Many of my clients begin to see that they checked out early; that they didn’t give it their best effort. Especially if children are involved, you lose the right to get bored and move on. Children do not choose their parents and their relationship baggage; they are forced to ride along and deal with the consequences. If you made a commitment and have chosen to bring children into your relationship, you owe it to them to do everything in your power to reconnect, fix what is broken, and provide healthy role models. If you don’t have children, ask yourself if you are the type to finish what you start. When things aren’t working in your career, with your friendships, or other family members, do you give up and find a new sibling, for example?
Although it might seem easy to start another relationship with someone new and exciting, remember that you might find yourself in a similar situation if you do not fix, or at least explore, what created distance in your current and past relationships. Many of my clients prefer to wait until their partners make a change, but they fail to recognize how things can shift if they take the initiative.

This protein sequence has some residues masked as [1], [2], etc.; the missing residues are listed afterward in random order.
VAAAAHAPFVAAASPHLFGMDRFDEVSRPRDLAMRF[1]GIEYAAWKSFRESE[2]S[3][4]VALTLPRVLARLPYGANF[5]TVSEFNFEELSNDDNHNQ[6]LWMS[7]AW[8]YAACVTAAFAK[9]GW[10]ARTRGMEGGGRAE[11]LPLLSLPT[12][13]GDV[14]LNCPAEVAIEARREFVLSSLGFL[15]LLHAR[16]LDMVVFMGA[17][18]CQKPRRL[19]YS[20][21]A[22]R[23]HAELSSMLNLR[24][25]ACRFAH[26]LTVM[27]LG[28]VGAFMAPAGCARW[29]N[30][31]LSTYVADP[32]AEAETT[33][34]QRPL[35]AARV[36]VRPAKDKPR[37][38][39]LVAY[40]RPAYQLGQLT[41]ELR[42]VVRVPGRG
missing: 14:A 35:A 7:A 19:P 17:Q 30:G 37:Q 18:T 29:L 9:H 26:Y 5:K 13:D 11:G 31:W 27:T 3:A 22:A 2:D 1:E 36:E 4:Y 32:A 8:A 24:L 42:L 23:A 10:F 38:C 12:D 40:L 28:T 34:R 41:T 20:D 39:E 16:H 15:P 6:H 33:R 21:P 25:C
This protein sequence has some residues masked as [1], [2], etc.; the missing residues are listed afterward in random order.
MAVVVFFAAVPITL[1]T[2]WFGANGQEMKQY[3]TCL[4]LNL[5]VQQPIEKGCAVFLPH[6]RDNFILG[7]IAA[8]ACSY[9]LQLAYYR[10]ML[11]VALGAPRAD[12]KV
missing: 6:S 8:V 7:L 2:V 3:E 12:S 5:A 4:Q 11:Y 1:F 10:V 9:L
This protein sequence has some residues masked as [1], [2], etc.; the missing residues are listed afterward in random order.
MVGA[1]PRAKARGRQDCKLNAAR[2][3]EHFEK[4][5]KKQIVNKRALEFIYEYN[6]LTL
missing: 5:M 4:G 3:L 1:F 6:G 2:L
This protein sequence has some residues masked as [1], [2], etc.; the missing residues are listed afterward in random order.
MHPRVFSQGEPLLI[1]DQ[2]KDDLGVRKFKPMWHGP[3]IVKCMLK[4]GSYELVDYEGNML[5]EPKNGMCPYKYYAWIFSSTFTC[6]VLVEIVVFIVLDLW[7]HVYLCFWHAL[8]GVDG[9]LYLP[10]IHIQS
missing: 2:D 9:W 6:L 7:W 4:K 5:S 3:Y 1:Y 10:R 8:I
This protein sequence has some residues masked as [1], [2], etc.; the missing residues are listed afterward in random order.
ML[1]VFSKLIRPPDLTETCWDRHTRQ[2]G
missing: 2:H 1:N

Make the decision daily to wake up grateful, interested, and interesting. Be patient and watch as your partner begins to change and your relationship transforms. If you are struggling with these concepts, take the initiative to find professional support to guide you through this process. Even if your relationship seems lifeless or has already ended, you owe it to yourself to practice being a great partner and learn how to bring a relationship back from the dead.
Alison Fosbery, MA is a Registered Psychotherapist practicing in the Greater Toronto Area. She is passionate about showing couples how to reconnect, work through resentments, and achieve true and long-lasting happiness. Alison also enjoys guiding divorced couples to work together and to co-parent with compassion and understanding while eliminating tension.